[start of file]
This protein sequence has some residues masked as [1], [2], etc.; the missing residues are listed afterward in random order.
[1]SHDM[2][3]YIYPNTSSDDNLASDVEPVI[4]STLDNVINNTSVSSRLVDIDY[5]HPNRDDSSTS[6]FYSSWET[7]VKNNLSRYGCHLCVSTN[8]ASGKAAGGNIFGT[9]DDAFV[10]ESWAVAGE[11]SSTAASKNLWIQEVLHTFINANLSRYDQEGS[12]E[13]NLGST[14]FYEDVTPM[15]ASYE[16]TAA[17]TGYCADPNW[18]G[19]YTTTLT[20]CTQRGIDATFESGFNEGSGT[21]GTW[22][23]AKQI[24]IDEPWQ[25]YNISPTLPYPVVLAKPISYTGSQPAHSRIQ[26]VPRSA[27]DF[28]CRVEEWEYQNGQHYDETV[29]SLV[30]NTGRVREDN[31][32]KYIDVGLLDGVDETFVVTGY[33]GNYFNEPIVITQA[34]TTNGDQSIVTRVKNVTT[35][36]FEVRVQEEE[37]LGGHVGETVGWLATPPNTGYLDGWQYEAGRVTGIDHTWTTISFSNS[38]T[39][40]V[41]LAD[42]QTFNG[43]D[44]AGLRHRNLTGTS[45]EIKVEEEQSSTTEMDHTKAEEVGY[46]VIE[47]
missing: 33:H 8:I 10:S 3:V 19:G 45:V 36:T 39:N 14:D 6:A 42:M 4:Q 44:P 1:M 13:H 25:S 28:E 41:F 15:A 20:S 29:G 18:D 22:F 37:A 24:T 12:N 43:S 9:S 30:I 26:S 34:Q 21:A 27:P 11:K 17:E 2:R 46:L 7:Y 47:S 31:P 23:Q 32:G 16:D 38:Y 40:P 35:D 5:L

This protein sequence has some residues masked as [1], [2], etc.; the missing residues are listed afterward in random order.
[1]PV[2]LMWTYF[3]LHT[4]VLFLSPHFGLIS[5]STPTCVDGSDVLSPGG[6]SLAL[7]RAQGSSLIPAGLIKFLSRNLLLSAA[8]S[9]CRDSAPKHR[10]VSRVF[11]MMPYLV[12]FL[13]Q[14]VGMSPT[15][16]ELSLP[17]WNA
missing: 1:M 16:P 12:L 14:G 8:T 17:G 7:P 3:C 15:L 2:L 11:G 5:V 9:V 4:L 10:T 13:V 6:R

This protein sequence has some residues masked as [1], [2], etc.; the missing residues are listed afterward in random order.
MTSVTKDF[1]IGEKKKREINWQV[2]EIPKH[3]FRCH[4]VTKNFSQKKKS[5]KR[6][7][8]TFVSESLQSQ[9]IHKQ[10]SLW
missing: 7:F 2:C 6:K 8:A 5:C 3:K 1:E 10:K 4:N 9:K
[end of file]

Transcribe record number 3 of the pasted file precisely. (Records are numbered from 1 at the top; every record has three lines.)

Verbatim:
This protein sequence has some residues masked as [1], [2], etc.; the missing residues are listed afterward in random order.
MTSVTKDF[1]IGEKKKREINWQV[2]EIPKH[3]FRCH[4]VTKNFSQKKKS[5]KR[6][7][8]TFVSESLQSQ[9]IHKQ[10]SLW
missing: 7:F 2:C 6:K 8:A 5:C 3:K 1:E 10:K 4:N 9:K